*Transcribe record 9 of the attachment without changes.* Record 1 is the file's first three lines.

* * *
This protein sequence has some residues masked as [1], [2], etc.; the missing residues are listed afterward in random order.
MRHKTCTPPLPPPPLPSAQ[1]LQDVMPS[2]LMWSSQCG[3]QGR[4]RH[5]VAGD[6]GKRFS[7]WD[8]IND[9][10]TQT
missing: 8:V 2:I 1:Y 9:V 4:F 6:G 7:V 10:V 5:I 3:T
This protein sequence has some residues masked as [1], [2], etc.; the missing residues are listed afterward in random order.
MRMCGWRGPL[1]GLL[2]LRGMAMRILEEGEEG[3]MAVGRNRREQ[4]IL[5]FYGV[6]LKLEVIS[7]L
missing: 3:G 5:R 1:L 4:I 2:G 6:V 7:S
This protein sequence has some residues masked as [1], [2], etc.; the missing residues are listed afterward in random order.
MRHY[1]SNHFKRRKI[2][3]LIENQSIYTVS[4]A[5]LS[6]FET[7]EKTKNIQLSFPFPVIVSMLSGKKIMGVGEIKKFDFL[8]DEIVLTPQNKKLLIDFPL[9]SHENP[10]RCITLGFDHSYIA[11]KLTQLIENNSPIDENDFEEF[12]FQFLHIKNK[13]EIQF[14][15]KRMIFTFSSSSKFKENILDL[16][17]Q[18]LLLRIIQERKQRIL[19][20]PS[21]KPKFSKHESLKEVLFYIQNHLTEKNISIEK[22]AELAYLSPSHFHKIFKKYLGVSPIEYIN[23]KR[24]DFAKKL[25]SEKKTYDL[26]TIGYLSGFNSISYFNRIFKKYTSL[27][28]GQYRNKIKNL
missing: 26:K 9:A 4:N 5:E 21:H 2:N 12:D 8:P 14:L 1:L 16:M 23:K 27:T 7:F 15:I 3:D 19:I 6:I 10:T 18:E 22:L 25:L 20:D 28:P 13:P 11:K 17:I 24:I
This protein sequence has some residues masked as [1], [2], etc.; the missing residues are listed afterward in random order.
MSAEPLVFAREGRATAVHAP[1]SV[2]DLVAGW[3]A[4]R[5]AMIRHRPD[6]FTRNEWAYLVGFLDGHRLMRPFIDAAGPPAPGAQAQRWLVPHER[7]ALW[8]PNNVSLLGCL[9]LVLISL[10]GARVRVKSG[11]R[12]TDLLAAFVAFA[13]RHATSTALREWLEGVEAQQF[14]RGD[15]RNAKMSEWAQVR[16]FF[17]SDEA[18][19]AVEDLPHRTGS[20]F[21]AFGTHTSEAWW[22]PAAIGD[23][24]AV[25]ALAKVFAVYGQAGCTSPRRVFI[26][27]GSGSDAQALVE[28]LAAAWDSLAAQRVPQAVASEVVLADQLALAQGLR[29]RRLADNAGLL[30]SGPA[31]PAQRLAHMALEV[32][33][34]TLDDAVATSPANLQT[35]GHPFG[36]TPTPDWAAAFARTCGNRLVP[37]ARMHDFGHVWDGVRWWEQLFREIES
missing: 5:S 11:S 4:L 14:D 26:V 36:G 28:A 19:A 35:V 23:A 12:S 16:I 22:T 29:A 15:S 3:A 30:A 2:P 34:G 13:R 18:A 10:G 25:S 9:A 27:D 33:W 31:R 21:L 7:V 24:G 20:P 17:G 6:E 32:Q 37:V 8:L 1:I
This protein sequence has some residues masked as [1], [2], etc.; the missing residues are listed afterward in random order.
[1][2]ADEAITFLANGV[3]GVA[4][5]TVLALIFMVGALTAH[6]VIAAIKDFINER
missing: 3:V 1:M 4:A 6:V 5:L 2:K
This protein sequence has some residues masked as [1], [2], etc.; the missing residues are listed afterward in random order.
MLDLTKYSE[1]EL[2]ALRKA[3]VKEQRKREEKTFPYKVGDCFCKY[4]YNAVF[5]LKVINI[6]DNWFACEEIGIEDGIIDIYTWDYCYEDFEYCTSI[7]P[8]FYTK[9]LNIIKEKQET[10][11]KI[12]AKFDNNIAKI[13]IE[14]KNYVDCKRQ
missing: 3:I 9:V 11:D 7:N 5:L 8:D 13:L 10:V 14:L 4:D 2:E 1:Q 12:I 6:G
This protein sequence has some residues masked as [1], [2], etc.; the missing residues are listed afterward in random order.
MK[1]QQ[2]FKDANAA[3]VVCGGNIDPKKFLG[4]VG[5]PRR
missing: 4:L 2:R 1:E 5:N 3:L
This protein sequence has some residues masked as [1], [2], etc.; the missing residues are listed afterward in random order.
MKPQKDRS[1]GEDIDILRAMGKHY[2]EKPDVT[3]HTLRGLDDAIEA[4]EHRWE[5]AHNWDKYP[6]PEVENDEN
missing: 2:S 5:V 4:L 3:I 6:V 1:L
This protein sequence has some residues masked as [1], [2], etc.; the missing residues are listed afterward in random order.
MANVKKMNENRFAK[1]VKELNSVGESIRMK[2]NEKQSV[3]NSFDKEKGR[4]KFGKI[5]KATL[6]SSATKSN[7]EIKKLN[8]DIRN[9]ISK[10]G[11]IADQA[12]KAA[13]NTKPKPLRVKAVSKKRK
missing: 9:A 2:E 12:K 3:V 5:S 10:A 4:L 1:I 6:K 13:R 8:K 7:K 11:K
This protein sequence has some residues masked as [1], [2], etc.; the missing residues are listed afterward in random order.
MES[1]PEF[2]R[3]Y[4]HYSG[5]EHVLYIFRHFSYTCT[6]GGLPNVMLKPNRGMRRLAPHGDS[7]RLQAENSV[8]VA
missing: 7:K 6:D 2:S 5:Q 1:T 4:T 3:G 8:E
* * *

This protein sequence has some residues masked as [1], [2], etc.; the missing residues are listed afterward in random order.
MANVKKMNENRFAK[1]VKELNSVGESIRMK[2]NEKQSV[3]NSFDKEKGR[4]KFGKI[5]KATL[6]SSATKSN[7]EIKKLN[8]DIRN[9]ISK[10]G[11]IADQA[12]KAA[13]NTKPKPLRVKAVSKKRK
missing: 9:A 2:E 12:K 3:V 5:S 10:A 4:L 1:I 6:K 13:R 8:K 7:K 11:K